Upon arriving at IUPUI in 2003, Professor Sandra Petronio (my wife) and I were immediately struck by IUPUI's distinctive focus on research that makes a difference in people's everyday lives.
While it is not uncommon for research at urban universities to have a translational character, IUPUI's predilection for translating research into practice was on a scale broader and deeper than any other campus we had seen.
Broader because of the wide spectrum of practice-based professional education that is offered here, and deeper because of the tradition of civic engagement that is integral to IUPUI. In addition, the collaboration engendered by the coexistence of Indiana University and Purdue University programs on campus—and a commitment to our third partner, Indianapolis—has yielded both powerful cross-disciplinary partnerships, such as biomedical engineering, and wide community impact.
Recognizing a somewhat hidden treasure, Sandra and I launched the Translating Research into Practice (TRIP) initiative with the intention to make IUPUI's culture of translational research better known.
Sandra has been a champion of translational research in her academic discipline (communication) for more than a decade. She envisions TRIP as a catalyst both for promoting IUPUI's translational character and for developing an infrastructure to encourage and support work by faculty interested in discoveries that yield solutions.
With underwriting by the Chancellor's Circle, Project Leader Sandra Petronio and Managing Director Stephan Viehweg launched the first TRIP program on October 15, 2007—a panel discussion featuring five translational scholars that took place as part of IUPUI's contribution to the inauguration of IU President Michael McRobbie. Last year, J. Dennis Fortenberry, M.D., joined the TRIP team as a Chancellor's Faculty Fellow to help secure funding, broker research collaborations, and organize data about translational research at IUPUI. His own translational research involves public health policy in the area of adolescent health.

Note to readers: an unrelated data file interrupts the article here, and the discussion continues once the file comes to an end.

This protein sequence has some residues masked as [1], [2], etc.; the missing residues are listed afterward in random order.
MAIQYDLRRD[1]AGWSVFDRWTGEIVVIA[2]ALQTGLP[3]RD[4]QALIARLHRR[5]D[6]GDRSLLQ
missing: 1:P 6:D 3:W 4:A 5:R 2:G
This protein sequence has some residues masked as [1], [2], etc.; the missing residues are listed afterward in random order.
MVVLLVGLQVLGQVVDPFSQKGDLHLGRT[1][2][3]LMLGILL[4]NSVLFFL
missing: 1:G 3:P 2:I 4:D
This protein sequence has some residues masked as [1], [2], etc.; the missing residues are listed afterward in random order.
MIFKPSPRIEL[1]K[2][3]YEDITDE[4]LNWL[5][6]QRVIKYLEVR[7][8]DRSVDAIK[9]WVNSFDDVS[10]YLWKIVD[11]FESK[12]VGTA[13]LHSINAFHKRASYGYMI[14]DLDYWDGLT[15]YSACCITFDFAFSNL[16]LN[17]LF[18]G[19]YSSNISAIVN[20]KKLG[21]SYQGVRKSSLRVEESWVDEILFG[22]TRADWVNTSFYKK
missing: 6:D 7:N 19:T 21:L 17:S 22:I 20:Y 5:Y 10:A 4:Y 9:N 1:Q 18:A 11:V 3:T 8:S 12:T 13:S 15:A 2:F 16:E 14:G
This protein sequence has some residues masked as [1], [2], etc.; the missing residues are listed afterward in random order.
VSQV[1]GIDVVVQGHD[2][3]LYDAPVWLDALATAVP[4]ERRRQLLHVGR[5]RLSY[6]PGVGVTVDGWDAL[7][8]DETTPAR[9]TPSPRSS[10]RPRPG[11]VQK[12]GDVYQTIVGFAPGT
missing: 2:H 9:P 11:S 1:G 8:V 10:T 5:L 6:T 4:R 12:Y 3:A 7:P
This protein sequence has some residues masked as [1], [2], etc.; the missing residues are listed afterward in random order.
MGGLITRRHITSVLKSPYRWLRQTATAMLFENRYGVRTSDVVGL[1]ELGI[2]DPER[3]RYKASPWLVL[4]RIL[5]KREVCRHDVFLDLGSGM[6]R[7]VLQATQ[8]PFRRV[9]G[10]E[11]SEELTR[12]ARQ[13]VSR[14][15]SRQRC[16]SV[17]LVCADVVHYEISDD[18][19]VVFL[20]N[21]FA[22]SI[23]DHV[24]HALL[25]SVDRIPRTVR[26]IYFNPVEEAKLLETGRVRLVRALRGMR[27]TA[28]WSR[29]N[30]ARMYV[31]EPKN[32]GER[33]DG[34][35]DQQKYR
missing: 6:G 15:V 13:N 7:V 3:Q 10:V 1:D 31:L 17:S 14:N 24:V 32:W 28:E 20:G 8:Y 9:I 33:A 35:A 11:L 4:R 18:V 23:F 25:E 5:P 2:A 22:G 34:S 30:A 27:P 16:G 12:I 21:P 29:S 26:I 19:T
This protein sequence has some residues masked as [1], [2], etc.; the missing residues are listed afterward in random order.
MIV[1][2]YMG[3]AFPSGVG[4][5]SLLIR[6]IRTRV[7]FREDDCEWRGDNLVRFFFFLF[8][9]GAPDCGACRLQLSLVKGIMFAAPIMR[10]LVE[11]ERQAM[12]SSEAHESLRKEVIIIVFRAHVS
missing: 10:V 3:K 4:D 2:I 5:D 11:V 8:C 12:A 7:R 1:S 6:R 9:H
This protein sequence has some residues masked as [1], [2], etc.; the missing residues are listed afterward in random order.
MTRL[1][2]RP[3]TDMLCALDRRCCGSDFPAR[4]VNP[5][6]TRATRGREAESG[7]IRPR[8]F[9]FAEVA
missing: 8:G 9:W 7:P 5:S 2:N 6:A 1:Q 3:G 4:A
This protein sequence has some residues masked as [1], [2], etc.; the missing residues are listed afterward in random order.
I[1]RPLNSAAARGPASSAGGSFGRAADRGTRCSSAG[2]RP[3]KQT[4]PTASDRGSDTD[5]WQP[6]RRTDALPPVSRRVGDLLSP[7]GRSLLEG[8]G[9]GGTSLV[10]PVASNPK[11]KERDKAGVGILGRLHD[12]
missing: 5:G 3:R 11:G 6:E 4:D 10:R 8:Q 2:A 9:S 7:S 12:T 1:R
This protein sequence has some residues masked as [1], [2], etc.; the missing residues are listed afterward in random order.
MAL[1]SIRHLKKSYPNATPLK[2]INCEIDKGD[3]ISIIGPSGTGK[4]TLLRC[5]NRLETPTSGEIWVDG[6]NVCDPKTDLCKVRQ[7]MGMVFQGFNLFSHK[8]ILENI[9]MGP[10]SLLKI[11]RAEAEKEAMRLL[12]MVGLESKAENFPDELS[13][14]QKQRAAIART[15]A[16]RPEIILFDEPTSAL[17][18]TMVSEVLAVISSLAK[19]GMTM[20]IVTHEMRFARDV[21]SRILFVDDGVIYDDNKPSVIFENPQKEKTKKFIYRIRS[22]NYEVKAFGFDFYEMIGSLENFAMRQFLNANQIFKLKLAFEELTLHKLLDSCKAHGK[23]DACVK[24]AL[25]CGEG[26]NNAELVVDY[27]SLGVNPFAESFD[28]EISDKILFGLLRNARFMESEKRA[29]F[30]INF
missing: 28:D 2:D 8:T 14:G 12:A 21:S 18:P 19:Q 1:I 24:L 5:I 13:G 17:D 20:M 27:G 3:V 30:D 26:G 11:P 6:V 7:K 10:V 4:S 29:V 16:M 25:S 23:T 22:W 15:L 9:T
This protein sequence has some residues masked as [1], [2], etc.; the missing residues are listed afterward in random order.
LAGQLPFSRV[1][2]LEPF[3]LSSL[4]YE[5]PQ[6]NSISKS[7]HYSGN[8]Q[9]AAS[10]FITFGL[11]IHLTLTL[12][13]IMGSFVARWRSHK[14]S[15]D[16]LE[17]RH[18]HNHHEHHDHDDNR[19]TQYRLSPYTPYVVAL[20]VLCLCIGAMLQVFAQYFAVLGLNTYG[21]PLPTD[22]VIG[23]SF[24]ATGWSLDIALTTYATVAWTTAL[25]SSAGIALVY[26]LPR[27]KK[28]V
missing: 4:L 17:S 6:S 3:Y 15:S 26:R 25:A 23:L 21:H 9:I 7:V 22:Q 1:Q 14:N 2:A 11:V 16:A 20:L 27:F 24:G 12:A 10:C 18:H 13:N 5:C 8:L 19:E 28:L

Since the TRIP Initiative began, more than 100 faculty have identified themselves as translational scholars.
It is noteworthy that many of our newest faculty members appear to have been attracted to IUPUI specifically because of the ability to conduct urban research with translational implications. This follows a national trend of younger scholars whose research intentionally seeks to apply research evidence to current needs—thus solving problems and informing decision makers.
Assistant Professor of Sociology Tamara Leech conducts research on violence, sex, and other risky behaviors among black urban adolescents. Her work has informed practice locally and nationally, including the Indianapolis Metropolitan Police Department's community policing efforts and neighborhood associations' actions to curb youth problem behavior. Dr. Leech was selected a 2010 Woodrow Wilson National Fellowship Foundation Career Enhancement Fellow, a funding program intended for junior faculty, and was one of only twenty scholars nationwide to receive the award.
Assistant Professor of Psychology and Pediatrics Matthew Aalsma researches ways to link youth in the juvenile justice system to the medical and mental health care they need for successful reentry into community life.
Assistant Professor of Mathematical Sciences Samiran Ghosh is a quantitative scientist who collaborates with biologists, physicians, and others on projects related to bioinformatics and biostatistics. Recently, he worked with Associate Professor of Occupational Therapy Patricia Scott on quality-of-life assessments before and after liver transplantation surgery.
These and many other examples of translating research into practice appear on the TRIP web site. And mark your calendars now for the jointly sponsored IUPUI TRIP/ IUPUI Solution Center inaugural Distinguished Speaker Series, presenting Michael A. Evans, Ph.D., on January 24, 2011, 4:30-6:30pm, in the IUPUI Campus Center, Room 450, 420 University Boulevard. Dr. Evans is founder and CEO of AIT, one of the leading forensic toxicology labs in the nation. It's free and open to the public. Register here.
For information about giving to the Chancellor's Circle or TRIP-related projects during the IUPUI IMPACT Campaign, contact the IU Foundation Indianapolis Office.